Friday, 16 May 2008

Exploring incorrect behaviour

I can't let today's meeting go without a blog post.

We had scheduled a project meeting in Second Life to discuss a few things, and the plan was for us all to meet and do voice. However, as is to be expected with these emergent technologies, all did not go to plan. Three of us could speak and hear, one of us could hear but not speak, and one of us could not hear, but could see what was being typed. Oh, what fun.

What I found fascinating was the range of complex, hybrid modes of communication that we all devised to manage this situation. On the face of it, the meeting was a technical disaster, but it was such an interesting - dare I say it - elegant and beautiful exploration of incorrect behaviour that I just find myself feeling really good about the whole experience.

The 'exploration of incorrect behaviour' is a phrase that caught my eye when I was re-reading Terry Mayes & Sara de Freitas e-Learning Models Desk Study* recently. It is something that is very familiar to us in art and design education. We actively encourage our students to take risks, make mistakes, and generally feel OK about messing it all up. Through reflection and analysis of the mess they create, we help them to recognise the unexpected opportunities that emerge. A positive re-evaluation of a seemingly disastrous experiment often leads to moments of pure clarity, as a solution to a completely different problem or a brand new line of inquiry becomes apparent.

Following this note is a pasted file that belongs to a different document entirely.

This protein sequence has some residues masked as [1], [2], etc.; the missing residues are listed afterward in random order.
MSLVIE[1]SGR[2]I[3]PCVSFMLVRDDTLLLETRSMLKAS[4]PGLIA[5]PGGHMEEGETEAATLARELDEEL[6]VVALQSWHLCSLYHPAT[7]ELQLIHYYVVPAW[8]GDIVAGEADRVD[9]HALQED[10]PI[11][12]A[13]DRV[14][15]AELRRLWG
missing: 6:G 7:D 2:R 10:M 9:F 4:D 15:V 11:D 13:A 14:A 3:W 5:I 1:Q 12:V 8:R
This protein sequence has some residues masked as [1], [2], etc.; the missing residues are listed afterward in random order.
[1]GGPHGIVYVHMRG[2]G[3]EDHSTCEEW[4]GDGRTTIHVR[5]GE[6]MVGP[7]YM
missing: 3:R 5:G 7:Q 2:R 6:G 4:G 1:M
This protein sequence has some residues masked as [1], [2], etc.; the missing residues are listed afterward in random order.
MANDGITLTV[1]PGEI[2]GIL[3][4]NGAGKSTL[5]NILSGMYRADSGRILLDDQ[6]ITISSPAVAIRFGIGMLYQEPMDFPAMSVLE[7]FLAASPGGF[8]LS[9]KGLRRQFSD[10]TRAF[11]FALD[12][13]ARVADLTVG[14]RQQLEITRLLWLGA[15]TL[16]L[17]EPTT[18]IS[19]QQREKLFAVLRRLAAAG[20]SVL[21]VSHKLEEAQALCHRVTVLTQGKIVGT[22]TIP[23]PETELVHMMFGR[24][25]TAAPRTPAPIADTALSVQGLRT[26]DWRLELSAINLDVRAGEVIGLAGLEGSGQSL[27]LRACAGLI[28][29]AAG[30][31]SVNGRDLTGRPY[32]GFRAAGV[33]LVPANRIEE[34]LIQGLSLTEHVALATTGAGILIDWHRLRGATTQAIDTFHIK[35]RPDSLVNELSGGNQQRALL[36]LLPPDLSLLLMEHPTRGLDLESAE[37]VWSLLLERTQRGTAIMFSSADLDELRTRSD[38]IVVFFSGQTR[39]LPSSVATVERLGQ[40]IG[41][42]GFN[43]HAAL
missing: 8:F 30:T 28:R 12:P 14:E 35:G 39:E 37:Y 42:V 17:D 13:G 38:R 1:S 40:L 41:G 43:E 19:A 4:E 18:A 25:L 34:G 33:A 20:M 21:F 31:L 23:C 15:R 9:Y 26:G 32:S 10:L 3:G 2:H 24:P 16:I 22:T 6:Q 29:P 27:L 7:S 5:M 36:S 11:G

So, my moment of clarity is this:
Voice is bad because of the 'satellite delay', which ruins the critical timing required for an effective conversation.
Text chat is bad because it is easy to misinterpret the tone of voice of the author, leading to paranoia.
Voice is good because it allows you to gauge the mood of the speaker.
Text chat is good because it gives you time to make a considered response, and can support multiple simultaneous threads.

Today, I enjoyed the bit when we were all typing, but we could hear the laughter over voice that reassured us that our words were being received in the spirit that they were intended. So, maybe voice in Second Life is best used as an augmentation of text chat. No one is allowed to speak proper sentences like in real life, but you can laugh, groan, tut, huff, maybe even the odd exclamation would be OK. No issues with timing. All the benefits of text. No need to switch from your fantasy character to the 'real you' if you don't want to. Less unfortunate misunderstandings.

Well, it's worth trying at some point.

It might be a disaster, but that fine. A positive re-evaluation of a seemingly disastrous experiment often leads to moments of pure clarity...


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